Getting older doesn't feel like getting older. Still, staying young doesn't feel quite right. Another birthday recently walked through the door to celebrate one more year of life and then departed as quickly, along with many of its memories formed in what once was a brand new year; full of opportunities and optimism. The concept of aging is and always has been interesting. Typically, its assumed that with increased age comes wisdom and insight, along with wonderful wooly house shoes and overly large spectacles. On the other hand, getting older has invariably carried the assumption that with age comes a lack of relevancy and usefulness; to society; to others; and even to one's own-self. Seconds seem to speed up rapidly into days and days into years. Where has the time gone? Life feels shorter than it used to. And it's true that is the norm, but it still doesn't feel normal to look back and wonder where all of those tiny measurements of time went.

"Be very careful then how you live, not as unwise but as wise, making the most of every opportunity for the days are evil."

The notion of approaching life prudently nearly seems to be a forgotten memory of days gone by in today's ‘progressive’ world. In fact, being someone that fully embraces a life lived in the ephemeral is what is given raucous praise. It could be inferred from this verse that making the most of every opportunity means to say, "live fully in the now! Suck in the joy of life with every inhale and let it float with each exhale." But as I've repeatedly passed over it, those words have never quite glimmered that way in my eyes. It's true though, the days are evil, and time is a thief. It steals memories, traditions, relationships, and ideas. Time is one thing that continually slips through my fingers, like sand. Simultaneously I hold it, yet don't. It's a cloud I see but can never touch. It's the memory of skipping kindergarten valentine's day celebrations in exchange for first films and cross-country road trips with a father or tears spilled in an airport terminal over the sudden loss of a mother.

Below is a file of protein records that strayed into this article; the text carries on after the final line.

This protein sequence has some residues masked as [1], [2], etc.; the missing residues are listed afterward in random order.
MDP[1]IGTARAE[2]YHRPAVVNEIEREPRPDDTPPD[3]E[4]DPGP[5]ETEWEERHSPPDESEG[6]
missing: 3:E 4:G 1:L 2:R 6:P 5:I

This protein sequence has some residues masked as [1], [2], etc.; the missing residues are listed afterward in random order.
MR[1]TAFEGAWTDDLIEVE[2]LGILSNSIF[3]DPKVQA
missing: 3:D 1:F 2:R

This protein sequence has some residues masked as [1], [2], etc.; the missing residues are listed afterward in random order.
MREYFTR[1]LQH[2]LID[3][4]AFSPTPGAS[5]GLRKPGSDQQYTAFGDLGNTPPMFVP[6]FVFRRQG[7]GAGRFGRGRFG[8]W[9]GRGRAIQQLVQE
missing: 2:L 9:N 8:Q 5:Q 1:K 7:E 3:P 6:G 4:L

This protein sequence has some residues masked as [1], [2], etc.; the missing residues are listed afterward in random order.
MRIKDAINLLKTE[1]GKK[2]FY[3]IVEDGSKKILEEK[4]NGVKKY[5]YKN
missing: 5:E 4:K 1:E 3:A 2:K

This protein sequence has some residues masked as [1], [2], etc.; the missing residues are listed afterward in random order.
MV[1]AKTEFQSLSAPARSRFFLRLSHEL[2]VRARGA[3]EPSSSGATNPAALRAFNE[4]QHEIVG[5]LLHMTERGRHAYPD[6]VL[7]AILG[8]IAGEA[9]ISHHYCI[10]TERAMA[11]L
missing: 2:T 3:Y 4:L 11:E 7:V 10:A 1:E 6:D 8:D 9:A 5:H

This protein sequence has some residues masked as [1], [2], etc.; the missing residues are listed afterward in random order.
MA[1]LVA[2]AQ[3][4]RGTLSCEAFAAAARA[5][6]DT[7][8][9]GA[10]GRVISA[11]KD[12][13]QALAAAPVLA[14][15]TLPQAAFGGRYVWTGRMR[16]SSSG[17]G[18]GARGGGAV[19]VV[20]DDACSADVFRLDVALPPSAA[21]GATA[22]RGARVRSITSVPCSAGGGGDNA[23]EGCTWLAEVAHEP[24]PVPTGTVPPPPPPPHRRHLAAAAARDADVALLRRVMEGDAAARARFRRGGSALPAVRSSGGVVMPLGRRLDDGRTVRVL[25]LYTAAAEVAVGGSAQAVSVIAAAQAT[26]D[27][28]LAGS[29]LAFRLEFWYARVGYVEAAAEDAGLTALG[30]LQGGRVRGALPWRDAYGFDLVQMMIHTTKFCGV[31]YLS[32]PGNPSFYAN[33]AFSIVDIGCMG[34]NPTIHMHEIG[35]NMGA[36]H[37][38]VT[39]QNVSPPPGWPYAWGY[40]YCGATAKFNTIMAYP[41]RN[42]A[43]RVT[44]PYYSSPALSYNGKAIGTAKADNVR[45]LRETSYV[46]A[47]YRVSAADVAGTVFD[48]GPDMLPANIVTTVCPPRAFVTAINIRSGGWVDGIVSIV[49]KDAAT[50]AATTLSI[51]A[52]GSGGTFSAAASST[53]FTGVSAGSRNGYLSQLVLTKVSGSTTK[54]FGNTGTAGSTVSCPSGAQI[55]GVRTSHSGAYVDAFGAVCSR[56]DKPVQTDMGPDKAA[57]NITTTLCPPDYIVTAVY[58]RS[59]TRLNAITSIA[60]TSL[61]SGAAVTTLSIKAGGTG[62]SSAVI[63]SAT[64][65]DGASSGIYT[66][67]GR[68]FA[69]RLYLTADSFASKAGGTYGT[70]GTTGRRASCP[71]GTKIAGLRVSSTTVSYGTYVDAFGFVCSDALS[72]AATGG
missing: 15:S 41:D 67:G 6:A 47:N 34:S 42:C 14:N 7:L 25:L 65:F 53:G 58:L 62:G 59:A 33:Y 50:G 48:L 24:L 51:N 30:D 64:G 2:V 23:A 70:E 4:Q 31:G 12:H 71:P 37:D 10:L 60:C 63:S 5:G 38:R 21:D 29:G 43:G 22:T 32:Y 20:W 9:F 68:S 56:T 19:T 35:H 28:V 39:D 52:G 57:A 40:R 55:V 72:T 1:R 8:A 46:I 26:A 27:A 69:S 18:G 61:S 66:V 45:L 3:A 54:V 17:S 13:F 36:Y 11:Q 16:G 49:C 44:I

Although old to a few and still quite young to many others, this verse rings between my ears as a sort of reminder — like church bells at the passing of an hour or the call to prayer at sunrise — to consider the unfolding events of life as a treasure not to be buried. My familiarity with aging is perhaps consequently equal to the time I’ve spent participating in it. However, I aspire to live intentionally and without compromise.

Recently, a relative whom I greatly admire and respect, for much more than his accomplishments, experiences, or love, told me that one of the things he wished he would have done is documented life's small and seemingly insignificant days. The times where normal life takes on its 'boring,' usual predictable shape and form. Perhaps, this is a facet of both growing older and learning from those who’ve walked this path before; finding joy in life’s worn path and being intentional with its often overwhelming banality. 

The images showcased below were made on my 28th birthday in Brighton, England. Although they are touristic in nature, there is a theme of growth and life’s journey threaded between them.

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Portland, OR
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